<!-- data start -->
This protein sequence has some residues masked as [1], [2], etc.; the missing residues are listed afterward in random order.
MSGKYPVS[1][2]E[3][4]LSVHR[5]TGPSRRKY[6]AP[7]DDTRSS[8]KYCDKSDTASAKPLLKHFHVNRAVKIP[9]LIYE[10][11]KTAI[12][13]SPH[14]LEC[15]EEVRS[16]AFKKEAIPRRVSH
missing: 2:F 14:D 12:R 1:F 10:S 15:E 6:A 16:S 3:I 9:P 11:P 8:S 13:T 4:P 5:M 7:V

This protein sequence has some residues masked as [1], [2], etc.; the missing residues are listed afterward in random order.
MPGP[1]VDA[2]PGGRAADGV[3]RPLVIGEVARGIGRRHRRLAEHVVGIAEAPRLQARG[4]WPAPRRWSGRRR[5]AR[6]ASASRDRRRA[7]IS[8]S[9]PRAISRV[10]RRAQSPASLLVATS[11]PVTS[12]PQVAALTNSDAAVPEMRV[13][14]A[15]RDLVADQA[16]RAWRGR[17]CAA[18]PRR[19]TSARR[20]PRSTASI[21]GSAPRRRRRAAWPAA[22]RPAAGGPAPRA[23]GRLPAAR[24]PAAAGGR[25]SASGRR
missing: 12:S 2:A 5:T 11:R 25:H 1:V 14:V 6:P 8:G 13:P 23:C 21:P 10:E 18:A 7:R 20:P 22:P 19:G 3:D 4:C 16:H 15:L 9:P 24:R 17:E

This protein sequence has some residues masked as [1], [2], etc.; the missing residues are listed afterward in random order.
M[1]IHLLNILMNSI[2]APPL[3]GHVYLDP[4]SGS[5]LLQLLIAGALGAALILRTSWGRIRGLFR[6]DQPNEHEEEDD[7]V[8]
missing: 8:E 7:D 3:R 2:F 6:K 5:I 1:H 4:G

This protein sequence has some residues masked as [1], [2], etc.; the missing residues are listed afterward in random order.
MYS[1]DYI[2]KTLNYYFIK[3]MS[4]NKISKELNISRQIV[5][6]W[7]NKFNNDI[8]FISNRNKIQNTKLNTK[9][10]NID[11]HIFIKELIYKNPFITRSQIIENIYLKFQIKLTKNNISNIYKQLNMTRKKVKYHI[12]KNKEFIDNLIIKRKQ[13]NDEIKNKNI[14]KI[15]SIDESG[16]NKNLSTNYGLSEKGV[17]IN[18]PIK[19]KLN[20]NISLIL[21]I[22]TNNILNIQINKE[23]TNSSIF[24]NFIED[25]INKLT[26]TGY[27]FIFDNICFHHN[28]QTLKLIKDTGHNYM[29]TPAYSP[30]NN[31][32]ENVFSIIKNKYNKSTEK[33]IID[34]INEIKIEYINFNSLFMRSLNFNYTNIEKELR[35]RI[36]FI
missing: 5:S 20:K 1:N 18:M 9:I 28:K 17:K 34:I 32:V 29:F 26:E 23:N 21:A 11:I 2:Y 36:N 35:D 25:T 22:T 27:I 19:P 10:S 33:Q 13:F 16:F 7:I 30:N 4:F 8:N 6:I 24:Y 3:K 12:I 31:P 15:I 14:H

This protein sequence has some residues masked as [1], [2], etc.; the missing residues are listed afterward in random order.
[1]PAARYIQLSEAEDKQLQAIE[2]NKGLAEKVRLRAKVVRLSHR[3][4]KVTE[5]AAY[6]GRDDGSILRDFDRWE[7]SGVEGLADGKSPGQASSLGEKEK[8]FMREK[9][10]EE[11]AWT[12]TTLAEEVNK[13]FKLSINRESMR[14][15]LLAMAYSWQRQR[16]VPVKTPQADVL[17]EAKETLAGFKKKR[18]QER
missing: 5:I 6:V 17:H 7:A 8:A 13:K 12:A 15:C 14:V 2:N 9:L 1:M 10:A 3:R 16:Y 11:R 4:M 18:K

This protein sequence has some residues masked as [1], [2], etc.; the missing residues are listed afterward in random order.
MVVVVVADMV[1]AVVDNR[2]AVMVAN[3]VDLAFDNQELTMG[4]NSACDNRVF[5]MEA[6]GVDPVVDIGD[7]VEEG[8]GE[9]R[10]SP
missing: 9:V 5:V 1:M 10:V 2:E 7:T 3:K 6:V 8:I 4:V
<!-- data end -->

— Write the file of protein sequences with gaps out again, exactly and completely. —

This protein sequence has some residues masked as [1], [2], etc.; the missing residues are listed afterward in random order.
MSGKYPVS[1][2]E[3][4]LSVHR[5]TGPSRRKY[6]AP[7]DDTRSS[8]KYCDKSDTASAKPLLKHFHVNRAVKIP[9]LIYE[10][11]KTAI[12][13]SPH[14]LEC[15]EEVRS[16]AFKKEAIPRRVSH
missing: 2:F 14:D 12:R 1:F 10:S 15:E 6:A 16:S 3:I 9:P 11:P 8:S 13:T 4:P 5:M 7:V

This protein sequence has some residues masked as [1], [2], etc.; the missing residues are listed afterward in random order.
MPGP[1]VDA[2]PGGRAADGV[3]RPLVIGEVARGIGRRHRRLAEHVVGIAEAPRLQARG[4]WPAPRRWSGRRR[5]AR[6]ASASRDRRRA[7]IS[8]S[9]PRAISRV[10]RRAQSPASLLVATS[11]PVTS[12]PQVAALTNSDAAVPEMRV[13][14]A[15]RDLVADQA[16]RAWRGR[17]CAA[18]PRR[19]TSARR[20]PRSTASI[21]GSAPRRRRRAAWPAA[22]RPAAGGPAPRA[23]GRLPAAR[24]PAAAGGR[25]SASGRR
missing: 12:S 2:A 5:T 11:R 25:H 1:V 14:V 6:P 8:G 13:P 23:C 21:P 10:E 18:A 7:R 20:P 22:P 19:G 3:D 4:C 16:H 15:L 9:P 24:R 17:E

This protein sequence has some residues masked as [1], [2], etc.; the missing residues are listed afterward in random order.
M[1]IHLLNILMNSI[2]APPL[3]GHVYLDP[4]SGS[5]LLQLLIAGALGAALILRTSWGRIRGLFR[6]DQPNEHEEEDD[7]V[8]
missing: 8:E 7:D 3:R 2:F 6:K 5:I 1:H 4:G

This protein sequence has some residues masked as [1], [2], etc.; the missing residues are listed afterward in random order.
MYS[1]DYI[2]KTLNYYFIK[3]MS[4]NKISKELNISRQIV[5][6]W[7]NKFNNDI[8]FISNRNKIQNTKLNTK[9][10]NID[11]HIFIKELIYKNPFITRSQIIENIYLKFQIKLTKNNISNIYKQLNMTRKKVKYHI[12]KNKEFIDNLIIKRKQ[13]NDEIKNKNI[14]KI[15]SIDESG[16]NKNLSTNYGLSEKGV[17]IN[18]PIK[19]KLN[20]NISLIL[21]I[22]TNNILNIQINKE[23]TNSSIF[24]NFIED[25]INKLT[26]TGY[27]FIFDNICFHHN[28]QTLKLIKDTGHNYM[29]TPAYSP[30]NN[31][32]ENVFSIIKNKYNKSTEK[33]IID[34]INEIKIEYINFNSLFMRSLNFNYTNIEKELR[35]RI[36]FI
missing: 5:S 20:K 1:N 18:M 9:I 28:K 17:K 34:I 32:V 29:F 26:E 23:N 21:A 11:I 2:Y 36:N 35:D 25:T 22:T 27:I 19:P 10:S 33:Q 13:F 16:F 7:I 30:N 4:F 8:N 6:I 24:Y 3:K 12:I 31:P 15:I 14:H

This protein sequence has some residues masked as [1], [2], etc.; the missing residues are listed afterward in random order.
[1]PAARYIQLSEAEDKQLQAIE[2]NKGLAEKVRLRAKVVRLSHR[3][4]KVTE[5]AAY[6]GRDDGSILRDFDRWE[7]SGVEGLADGKSPGQASSLGEKEK[8]FMREK[9][10]EE[11]AWT[12]TTLAEEVNK[13]FKLSINRESMR[14][15]LLAMAYSWQRQR[16]VPVKTPQADVL[17]EAKETLAGFKKKR[18]QER
missing: 5:I 6:V 17:H 7:A 8:A 13:K 12:A 15:C 14:V 2:N 9:L 1:M 10:A 3:R 16:Y 11:R 4:M 18:K

This protein sequence has some residues masked as [1], [2], etc.; the missing residues are listed afterward in random order.
MVVVVVADMV[1]AVVDNR[2]AVMVAN[3]VDLAFDNQELTMG[4]NSACDNRVF[5]MEA[6]GVDPVVDIGD[7]VEEG[8]GE[9]R[10]SP
missing: 9:V 5:V 1:M 10:V 2:E 7:T 3:K 6:V 8:I 4:V